Solicitor’s Fees

You will need to pay a solicitor legal fees for the conveyancing. Also, the cost of land registry charges and local search fees will be passed to you. Ensure you ask your solicitor for an estimate of charges before they start work.


You will have to pay for a surveyor to value your prospective new home. The Lender’s Valuation Report is undertaken primarily for the lender’s benefit, but you may be allowed to see a copy of the report. The report will tell if there is something seriously wrong with the property but is not detailed. You may wish to take a more detailed survey of the property such as a home buyer’s report or a full structural survey. These will cost you extra but can prove to be money well spent. Keep in mind that a more detailed report can lengthen the mortgage process.

Stamp Duty Land Tax (SDLT)

Stamp duty land tax is a Government tax on property purchases above a specified amount. The amount of tax is based on a percentage of the total purchase price and increases in price bands, as shown below: (correct at time of print)

Stamp Duty Land Tax Rates

Purchase Price of property % duty payable

Value of property* % duty payable
Up to £125,000 – Nil
£125,001 – £250,000 2%
£250,001 – £925,000 5%
£925,001 – £1.5 million 10%
£1.5 million + 12%


If you buy a house for £275,000, the SDLT you owe is calculated as follows:
0% on the first £125,000 = £0
2% on the next £125,000 = £2,500
5% on the final £25,000 = £1,250
Total SDLT = £3,750

Rates if you’re buying your first home

You can claim a discount (relief) so you don’t pay any tax up to £300,000 and 5% on the portion from £300,001 to £500,000.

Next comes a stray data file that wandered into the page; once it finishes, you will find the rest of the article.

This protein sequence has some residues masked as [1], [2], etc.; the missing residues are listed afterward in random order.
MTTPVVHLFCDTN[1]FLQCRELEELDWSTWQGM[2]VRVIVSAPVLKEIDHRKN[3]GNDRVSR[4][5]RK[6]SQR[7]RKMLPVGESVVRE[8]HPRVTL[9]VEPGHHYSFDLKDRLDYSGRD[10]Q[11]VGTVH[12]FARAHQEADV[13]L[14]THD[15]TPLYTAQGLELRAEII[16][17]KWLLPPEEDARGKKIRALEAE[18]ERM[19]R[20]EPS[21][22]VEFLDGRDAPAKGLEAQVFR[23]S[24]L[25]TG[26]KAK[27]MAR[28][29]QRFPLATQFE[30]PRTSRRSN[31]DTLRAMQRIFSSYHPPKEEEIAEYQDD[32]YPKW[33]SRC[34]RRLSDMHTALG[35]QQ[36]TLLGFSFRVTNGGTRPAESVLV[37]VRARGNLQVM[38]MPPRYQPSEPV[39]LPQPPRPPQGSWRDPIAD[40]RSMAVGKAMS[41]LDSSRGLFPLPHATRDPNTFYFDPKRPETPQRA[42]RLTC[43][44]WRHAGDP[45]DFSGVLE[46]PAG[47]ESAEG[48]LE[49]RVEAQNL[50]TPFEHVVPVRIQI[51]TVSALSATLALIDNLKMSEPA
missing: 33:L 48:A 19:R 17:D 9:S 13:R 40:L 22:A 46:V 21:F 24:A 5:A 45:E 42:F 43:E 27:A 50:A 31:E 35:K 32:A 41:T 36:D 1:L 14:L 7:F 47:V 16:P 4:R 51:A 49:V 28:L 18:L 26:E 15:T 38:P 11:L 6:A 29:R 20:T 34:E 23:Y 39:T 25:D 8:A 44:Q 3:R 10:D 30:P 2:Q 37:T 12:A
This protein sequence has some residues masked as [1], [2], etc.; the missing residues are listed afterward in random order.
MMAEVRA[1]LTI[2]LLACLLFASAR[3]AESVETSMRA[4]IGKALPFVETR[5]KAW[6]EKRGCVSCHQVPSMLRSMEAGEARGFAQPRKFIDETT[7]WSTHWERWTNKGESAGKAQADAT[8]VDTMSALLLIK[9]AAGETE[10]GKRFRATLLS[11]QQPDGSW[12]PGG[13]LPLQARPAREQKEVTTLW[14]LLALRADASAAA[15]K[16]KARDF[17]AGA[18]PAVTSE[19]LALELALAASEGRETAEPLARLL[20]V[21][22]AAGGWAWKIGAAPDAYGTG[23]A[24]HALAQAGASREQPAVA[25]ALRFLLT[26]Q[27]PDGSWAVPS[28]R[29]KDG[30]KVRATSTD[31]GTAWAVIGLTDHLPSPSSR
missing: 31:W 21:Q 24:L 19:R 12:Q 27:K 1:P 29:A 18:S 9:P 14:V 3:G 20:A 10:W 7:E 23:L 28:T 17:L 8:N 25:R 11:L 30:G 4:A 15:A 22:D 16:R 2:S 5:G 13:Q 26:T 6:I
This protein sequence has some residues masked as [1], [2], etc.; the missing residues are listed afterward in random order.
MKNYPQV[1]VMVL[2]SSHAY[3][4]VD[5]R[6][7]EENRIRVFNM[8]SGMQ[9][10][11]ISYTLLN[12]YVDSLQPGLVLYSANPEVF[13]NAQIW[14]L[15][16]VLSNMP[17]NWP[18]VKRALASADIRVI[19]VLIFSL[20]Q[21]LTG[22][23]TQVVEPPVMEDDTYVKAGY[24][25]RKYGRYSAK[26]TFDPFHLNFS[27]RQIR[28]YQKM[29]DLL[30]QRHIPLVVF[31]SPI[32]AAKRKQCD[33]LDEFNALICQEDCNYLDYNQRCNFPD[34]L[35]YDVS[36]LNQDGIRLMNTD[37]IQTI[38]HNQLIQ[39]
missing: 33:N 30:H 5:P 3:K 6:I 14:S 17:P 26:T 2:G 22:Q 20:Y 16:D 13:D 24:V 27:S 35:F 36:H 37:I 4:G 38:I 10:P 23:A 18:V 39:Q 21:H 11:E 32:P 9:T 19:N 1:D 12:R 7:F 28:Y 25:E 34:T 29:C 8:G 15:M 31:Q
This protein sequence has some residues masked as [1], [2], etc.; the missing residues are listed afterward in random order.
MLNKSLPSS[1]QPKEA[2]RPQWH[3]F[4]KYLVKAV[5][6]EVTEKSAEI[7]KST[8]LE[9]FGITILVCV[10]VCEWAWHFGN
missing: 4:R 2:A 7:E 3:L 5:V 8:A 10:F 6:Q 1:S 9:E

You’re eligible if:

  • you, and anyone else you’re buying with, are first-time buyers
  • you complete your purchase on or after 22 November 2017

If the price is over £500,000, you follow the rules for people who’ve bought a home before.

You can check current rates of SDLT on the HM Revenue & Customs (HMRC) website.

Higher Lending Charge

This is a payment often demanded by a lender if they feel that they are taking on risk by lending above a certain percentage of the property’s value. This is usually a ‘one-off payment’ paid on completion that is not refundable. It protects the lender against you defaulting on the loan and covers some of the costs associated with having to repossess the property. The premium can vary considerably between lenders.

Application Fees

Some mortgage lenders charge an application fee to cover their initial administration costs. Be aware that these charges may not be refundable if your purchase falls through. Some lenders offer mortgage deals that will cover all or some of these fees.

Early Repayment Charges

Many mortgages have financial penalties for early payment or switching of mortgage type. These charges may apply for the entire term of the loan or for a limited period.

Your Prospect Mortgage Services adviser will ensure that you are made aware of any potential charges.